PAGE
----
Flexible work implementation needs to cover such things as communication strategies (shared calendars, message systems, notice boards) and a buddy system to ensure the formal and informal communication loops are operating properly. Flexible work arrangements may affect several people and consideration of full-time colleagues needs to be part of the equation. A review of the arrangement should be conducted regularly and improvements made as required.
Ensuring adequate communication between people working in flexible work arrangements and team leaders, colleagues, parents and students will be difficult.
It is true that communications may have to change. However, with proper planning, flexible work arrangements can be the catalyst to improved communications in general. In some schools, changes to meeting times, and meeting effectiveness strategies precede implementing flexible work arrangements. Techniques and tools such as phone protocols, buddy systems, sign-out boards, voice-mail, email, social networking and mobile phones will assist.
'Students need consistency — not part-time teachers'.
Consistency and flexibility need not be incompatible. Staff members who work part-time do need to be accessible to students. Work schedules and timetables need to be designed to ensure consistency and balance.
Recognise and reward the effort of all involved
- Successful implementation requires positive attitudes and commitment from the employee, team members and school leaders. This commitment should be recognised.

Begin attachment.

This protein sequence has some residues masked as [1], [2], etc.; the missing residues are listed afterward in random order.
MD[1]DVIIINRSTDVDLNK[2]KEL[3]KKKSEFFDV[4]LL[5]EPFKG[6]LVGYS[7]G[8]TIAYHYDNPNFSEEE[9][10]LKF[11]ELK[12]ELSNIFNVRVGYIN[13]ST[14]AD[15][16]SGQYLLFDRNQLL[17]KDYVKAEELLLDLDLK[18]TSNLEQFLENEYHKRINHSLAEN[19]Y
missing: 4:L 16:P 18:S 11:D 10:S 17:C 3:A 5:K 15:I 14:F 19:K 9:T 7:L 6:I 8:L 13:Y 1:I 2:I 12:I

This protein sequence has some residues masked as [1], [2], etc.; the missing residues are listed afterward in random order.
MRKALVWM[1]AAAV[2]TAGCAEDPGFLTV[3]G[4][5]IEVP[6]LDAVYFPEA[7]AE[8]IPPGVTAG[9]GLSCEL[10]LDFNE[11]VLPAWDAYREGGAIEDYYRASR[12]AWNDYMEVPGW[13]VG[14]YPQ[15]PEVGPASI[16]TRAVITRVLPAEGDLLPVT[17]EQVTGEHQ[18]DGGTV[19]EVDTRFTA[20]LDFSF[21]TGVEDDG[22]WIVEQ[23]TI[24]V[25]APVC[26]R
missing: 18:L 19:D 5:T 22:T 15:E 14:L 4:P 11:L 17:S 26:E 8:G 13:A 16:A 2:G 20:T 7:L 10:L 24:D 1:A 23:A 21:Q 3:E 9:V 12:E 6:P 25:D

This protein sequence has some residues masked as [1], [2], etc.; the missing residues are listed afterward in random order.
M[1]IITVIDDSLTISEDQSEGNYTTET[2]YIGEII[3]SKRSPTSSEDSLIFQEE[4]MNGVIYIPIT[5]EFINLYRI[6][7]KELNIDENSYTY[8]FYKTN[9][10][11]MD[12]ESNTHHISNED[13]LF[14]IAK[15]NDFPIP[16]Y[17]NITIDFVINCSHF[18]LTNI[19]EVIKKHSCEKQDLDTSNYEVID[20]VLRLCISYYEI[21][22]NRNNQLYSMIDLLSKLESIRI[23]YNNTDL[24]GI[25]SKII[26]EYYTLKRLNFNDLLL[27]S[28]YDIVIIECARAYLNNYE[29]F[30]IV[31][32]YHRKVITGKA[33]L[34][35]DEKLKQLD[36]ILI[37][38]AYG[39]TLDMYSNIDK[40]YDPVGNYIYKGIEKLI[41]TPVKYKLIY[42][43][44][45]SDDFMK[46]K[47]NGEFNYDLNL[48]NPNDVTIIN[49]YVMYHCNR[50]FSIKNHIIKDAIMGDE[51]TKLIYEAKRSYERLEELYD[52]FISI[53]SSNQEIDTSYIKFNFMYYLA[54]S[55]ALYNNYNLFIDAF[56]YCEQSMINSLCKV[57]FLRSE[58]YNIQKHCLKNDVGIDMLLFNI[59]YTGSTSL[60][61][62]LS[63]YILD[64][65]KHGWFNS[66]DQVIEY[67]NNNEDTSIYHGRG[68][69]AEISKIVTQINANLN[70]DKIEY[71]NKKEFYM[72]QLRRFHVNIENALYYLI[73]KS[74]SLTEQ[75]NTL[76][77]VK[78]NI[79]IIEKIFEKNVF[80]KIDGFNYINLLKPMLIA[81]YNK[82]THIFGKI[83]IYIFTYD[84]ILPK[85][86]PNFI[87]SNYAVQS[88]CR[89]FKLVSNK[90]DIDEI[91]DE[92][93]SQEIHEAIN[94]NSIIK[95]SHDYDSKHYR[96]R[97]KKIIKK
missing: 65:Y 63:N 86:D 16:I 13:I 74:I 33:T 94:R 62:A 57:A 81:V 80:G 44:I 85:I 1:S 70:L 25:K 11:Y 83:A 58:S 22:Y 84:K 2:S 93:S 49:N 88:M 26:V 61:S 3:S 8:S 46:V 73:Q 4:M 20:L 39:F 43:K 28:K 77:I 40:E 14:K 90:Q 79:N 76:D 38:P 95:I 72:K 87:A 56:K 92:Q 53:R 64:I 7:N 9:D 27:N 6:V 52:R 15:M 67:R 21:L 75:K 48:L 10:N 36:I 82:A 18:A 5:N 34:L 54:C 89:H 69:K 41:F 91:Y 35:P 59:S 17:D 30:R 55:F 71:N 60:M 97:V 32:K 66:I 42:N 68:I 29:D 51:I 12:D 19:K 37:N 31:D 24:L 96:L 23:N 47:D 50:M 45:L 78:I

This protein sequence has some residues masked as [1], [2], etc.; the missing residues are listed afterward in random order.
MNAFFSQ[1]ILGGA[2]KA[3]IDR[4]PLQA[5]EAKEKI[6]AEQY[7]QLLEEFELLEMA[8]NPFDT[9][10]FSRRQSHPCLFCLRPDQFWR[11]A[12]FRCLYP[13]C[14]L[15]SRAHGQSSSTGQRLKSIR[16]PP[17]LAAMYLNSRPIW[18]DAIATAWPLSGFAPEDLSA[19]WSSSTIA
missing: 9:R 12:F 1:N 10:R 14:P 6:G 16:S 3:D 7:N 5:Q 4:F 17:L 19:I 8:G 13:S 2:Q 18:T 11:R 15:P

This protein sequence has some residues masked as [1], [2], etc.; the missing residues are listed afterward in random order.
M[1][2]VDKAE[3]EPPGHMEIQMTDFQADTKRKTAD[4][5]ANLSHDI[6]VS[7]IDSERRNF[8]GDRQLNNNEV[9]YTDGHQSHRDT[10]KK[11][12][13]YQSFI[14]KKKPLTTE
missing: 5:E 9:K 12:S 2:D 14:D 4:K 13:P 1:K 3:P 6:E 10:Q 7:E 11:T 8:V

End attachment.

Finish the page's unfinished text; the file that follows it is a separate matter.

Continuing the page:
- The school community should be acknowledged for successes in developing alternative models of working and maximising diverse talents by accommodating work-life balance needs.
- Positive results such as reductions in absenteeism or improved productivity and performance attributable to flexible working arrangements should be communicated. Regular and open consultation with parents and staff will ensure that support for flexible work options can be sustained.
Scenario — part-time teacher’s concern
'My child care arrangements have changed and I now need to work Monday, Tuesday and Wednesday, instead of Monday, Thursday and Friday'.
While every effort is made to assist employees balance their work life commitments, if this situation means major timetabling changes, impacts on student learning or on the schedules of a number of other employees, the request may be modified or denied.
Checklist — implementation
A. Whole of school flexibility
Has an analysis of work-life balance needs of employee groups been considered?
Are school-wide innovations in place to meet some of these needs?
Have appropriate options for early career, people with young families, mid- career or mature-age employees been determined?
B. Employee flexible work arrangements
Job arrangements or communication
Has the role been arranged to accommodate a flexible arrangement? Ensure that:
- workload is commensurate with agreed hours
- workload components are balanced
- any impact on colleague workload is acceptable
- communication processes, meetings and support networks optimise productivity
Are performance measures realistic for the arrangement?
Are professional development opportunities available to employees working in flexible arrangements?
Has a cost-benefit analysis been applied?
Are ways to support flexibility and communication in place?
Are those involved in contributing to success recognised and rewarded?
Are there regular dates to review arrangements?
Is it clear what is to be reviewed and what criteria will be used?
Do school leaders and individuals share responsibility for making arrangements work?
Reviewed 03 April 2020